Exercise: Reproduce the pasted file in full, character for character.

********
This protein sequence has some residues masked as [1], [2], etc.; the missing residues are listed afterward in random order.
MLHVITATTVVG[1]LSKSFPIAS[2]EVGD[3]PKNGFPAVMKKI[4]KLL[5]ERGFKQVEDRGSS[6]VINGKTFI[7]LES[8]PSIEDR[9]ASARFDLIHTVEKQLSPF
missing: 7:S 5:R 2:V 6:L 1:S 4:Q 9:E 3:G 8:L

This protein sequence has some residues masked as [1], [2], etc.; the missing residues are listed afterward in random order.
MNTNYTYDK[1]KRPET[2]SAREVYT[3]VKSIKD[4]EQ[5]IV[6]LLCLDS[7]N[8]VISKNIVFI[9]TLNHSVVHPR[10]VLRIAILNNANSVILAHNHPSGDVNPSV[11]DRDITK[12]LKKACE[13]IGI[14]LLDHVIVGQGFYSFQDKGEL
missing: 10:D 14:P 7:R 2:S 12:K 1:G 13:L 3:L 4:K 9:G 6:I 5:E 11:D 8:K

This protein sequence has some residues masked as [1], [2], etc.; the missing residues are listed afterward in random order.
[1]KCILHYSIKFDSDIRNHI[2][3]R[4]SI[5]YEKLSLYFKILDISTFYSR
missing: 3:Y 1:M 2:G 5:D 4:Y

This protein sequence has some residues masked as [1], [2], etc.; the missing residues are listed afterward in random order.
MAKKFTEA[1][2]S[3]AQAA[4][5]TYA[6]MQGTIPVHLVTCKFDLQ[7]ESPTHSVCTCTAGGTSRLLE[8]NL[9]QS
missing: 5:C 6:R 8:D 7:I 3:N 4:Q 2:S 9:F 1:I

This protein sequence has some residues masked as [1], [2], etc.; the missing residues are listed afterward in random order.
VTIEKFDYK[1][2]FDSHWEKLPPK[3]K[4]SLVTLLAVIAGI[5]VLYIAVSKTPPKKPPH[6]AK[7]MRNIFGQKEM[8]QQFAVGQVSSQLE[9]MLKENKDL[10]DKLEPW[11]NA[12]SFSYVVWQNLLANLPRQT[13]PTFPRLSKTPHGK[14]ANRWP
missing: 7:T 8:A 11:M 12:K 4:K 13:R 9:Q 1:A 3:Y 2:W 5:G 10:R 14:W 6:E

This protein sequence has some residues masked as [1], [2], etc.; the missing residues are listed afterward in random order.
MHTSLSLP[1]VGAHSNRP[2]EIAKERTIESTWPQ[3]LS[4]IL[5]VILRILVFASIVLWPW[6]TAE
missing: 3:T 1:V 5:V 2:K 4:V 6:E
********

This protein sequence has some residues masked as [1], [2], etc.; the missing residues are listed afterward in random order.
MLHVITATTVVG[1]LSKSFPIAS[2]EVGD[3]PKNGFPAVMKKI[4]KLL[5]ERGFKQVEDRGSS[6]VINGKTFI[7]LES[8]PSIEDR[9]ASARFDLIHTVEKQLSPF
missing: 7:S 5:R 2:V 6:L 1:S 4:Q 9:E 3:G 8:L

This protein sequence has some residues masked as [1], [2], etc.; the missing residues are listed afterward in random order.
MNTNYTYDK[1]KRPET[2]SAREVYT[3]VKSIKD[4]EQ[5]IV[6]LLCLDS[7]N[8]VISKNIVFI[9]TLNHSVVHPR[10]VLRIAILNNANSVILAHNHPSGDVNPSV[11]DRDITK[12]LKKACE[13]IGI[14]LLDHVIVGQGFYSFQDKGEL
missing: 10:D 14:P 7:R 2:S 12:K 1:G 13:L 3:L 4:K 9:G 6:I 5:E 11:D 8:K

This protein sequence has some residues masked as [1], [2], etc.; the missing residues are listed afterward in random order.
[1]KCILHYSIKFDSDIRNHI[2][3]R[4]SI[5]YEKLSLYFKILDISTFYSR
missing: 3:Y 1:M 2:G 5:D 4:Y

This protein sequence has some residues masked as [1], [2], etc.; the missing residues are listed afterward in random order.
MAKKFTEA[1][2]S[3]AQAA[4][5]TYA[6]MQGTIPVHLVTCKFDLQ[7]ESPTHSVCTCTAGGTSRLLE[8]NL[9]QS
missing: 5:C 6:R 8:D 7:I 3:N 4:Q 2:S 9:F 1:I

This protein sequence has some residues masked as [1], [2], etc.; the missing residues are listed afterward in random order.
VTIEKFDYK[1][2]FDSHWEKLPPK[3]K[4]SLVTLLAVIAGI[5]VLYIAVSKTPPKKPPH[6]AK[7]MRNIFGQKEM[8]QQFAVGQVSSQLE[9]MLKENKDL[10]DKLEPW[11]NA[12]SFSYVVWQNLLANLPRQT[13]PTFPRLSKTPHGK[14]ANRWP
missing: 7:T 8:A 11:M 12:K 4:K 13:R 9:Q 1:A 3:Y 2:W 5:G 10:R 14:W 6:E

This protein sequence has some residues masked as [1], [2], etc.; the missing residues are listed afterward in random order.
MHTSLSLP[1]VGAHSNRP[2]EIAKERTIESTWPQ[3]LS[4]IL[5]VILRILVFASIVLWPW[6]TAE
missing: 3:T 1:V 5:V 2:K 4:V 6:E